Deadly dog attack: A child attacked at same address of fatal mauling

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Deadly dog attack: A child attacked at same address of fatal mauling

In light of Tuesday’s fatal dog attack, Dayton police reports indicate a previous dog attack occurred at the same address in 2011. 

It was not the same dog as Tuesday’s fatal attack.

We spoke to the mother of a girl who was previously bitten by a dog at 345 Middle Street. 

Tune into WHIO-TV at 5:30 p.m. today, April 27 to hear News Center 7’s John Bedell’s interview with the mother.

In 2011, 9-year-old Dynver Lovett was playing in the yard there when a loose dog from down the block ran up and began to fight with the multiple dogs at that address. The girl was bitten by that loose dog on her arm and leg. She needed 50 stitches and has permanent scarring from the experience. 

Her mother Kaneika Lovett said she was never contacted by the county Animal Resource Center and the county has no record of the incident. City police also didn't pursue any charges against the dog's alleged owners James Hastings and Carla Whitt. 

Hastings told police that he got rid of the dog by dropping it off near the Humane Society office. Kaneika Lovett said he told her he had the dog put down. 

"I wasn't actually sure of (what happened to the dog)," Lovett said, but she never saw it again. Tuesday's incident brought back memories of that day.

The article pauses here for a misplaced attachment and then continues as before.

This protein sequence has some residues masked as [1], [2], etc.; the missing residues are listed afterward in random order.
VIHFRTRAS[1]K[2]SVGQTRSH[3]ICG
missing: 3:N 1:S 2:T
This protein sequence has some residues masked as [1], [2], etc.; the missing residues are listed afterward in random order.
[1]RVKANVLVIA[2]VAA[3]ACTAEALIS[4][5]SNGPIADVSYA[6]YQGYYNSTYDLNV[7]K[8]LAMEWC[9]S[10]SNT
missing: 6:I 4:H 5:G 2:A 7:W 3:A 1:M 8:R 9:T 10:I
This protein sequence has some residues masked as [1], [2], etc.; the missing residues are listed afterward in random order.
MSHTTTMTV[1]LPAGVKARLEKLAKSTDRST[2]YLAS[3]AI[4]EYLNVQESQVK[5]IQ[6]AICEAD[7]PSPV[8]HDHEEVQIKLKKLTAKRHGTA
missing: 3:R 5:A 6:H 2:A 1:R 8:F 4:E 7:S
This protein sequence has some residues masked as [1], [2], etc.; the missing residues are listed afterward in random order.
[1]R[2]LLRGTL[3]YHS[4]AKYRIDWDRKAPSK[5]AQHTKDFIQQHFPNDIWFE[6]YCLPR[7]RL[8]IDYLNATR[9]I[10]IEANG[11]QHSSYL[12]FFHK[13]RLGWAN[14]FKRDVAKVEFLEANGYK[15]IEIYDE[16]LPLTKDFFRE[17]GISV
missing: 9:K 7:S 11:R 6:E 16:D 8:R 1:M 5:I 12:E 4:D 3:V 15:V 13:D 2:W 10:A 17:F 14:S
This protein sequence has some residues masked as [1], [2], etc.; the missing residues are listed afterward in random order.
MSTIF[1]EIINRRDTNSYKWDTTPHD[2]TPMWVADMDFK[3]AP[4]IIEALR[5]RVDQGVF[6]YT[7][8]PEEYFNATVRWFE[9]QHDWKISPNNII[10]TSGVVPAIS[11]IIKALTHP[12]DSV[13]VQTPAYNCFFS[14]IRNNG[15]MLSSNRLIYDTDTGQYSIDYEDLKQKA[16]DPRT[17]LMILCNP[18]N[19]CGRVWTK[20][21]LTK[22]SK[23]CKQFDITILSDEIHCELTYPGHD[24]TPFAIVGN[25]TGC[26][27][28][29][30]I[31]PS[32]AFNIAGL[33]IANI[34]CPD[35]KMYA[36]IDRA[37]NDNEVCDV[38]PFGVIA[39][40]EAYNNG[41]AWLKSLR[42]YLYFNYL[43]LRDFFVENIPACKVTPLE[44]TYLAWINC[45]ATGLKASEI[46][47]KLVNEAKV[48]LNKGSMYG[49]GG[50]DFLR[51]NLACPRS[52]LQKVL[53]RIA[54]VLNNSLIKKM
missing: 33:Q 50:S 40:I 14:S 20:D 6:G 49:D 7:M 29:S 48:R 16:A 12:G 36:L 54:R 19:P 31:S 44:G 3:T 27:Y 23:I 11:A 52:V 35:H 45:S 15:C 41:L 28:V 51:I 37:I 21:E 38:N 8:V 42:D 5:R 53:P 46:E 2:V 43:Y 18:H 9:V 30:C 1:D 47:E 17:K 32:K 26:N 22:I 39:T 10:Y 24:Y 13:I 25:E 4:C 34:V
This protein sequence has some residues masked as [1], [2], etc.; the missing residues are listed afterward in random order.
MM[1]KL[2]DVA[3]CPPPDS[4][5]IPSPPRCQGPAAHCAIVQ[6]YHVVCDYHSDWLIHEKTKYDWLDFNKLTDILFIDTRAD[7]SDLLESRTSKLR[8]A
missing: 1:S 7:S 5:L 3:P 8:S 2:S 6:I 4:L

"It just touched me," she said of Maurice Brown's death. "I thought 'Oh my God, that could have been us.'" 

In the end, the only recourse the Lovetts had was a civil suit, which they won. In 2013, a magistrate found they were owed more than $29,000 for medical and other expenses, plus $150,000 in compensatory damages for the girl's distress. 

Hastings died in 2015 and Kaneika Lovett, who has since moved to Miami Twp., said they haven't seen any of that money. Whitt could not be located for comment.

Read more about ARC and Dayton police response to dog attacks in Sunday’s Dayton Daily News.

Multiple times in 2008 and 2012, a dog owner at the same 345 Middle Street was cited for not having a license for his two dogs, both listed as male pit bulls, according to the Montgomery County Animal Resource Center. 

We are not identifying that dog owner because it is not known if he is the same owner or dogs involved in Tuesday’s deadly dog attack.

In 2015, a complaint was made regarding the welfare of the man’s dogs. An animal resource center employee checked and found both dogs healthy. 

He was again warned that he needed to get a dog license. 

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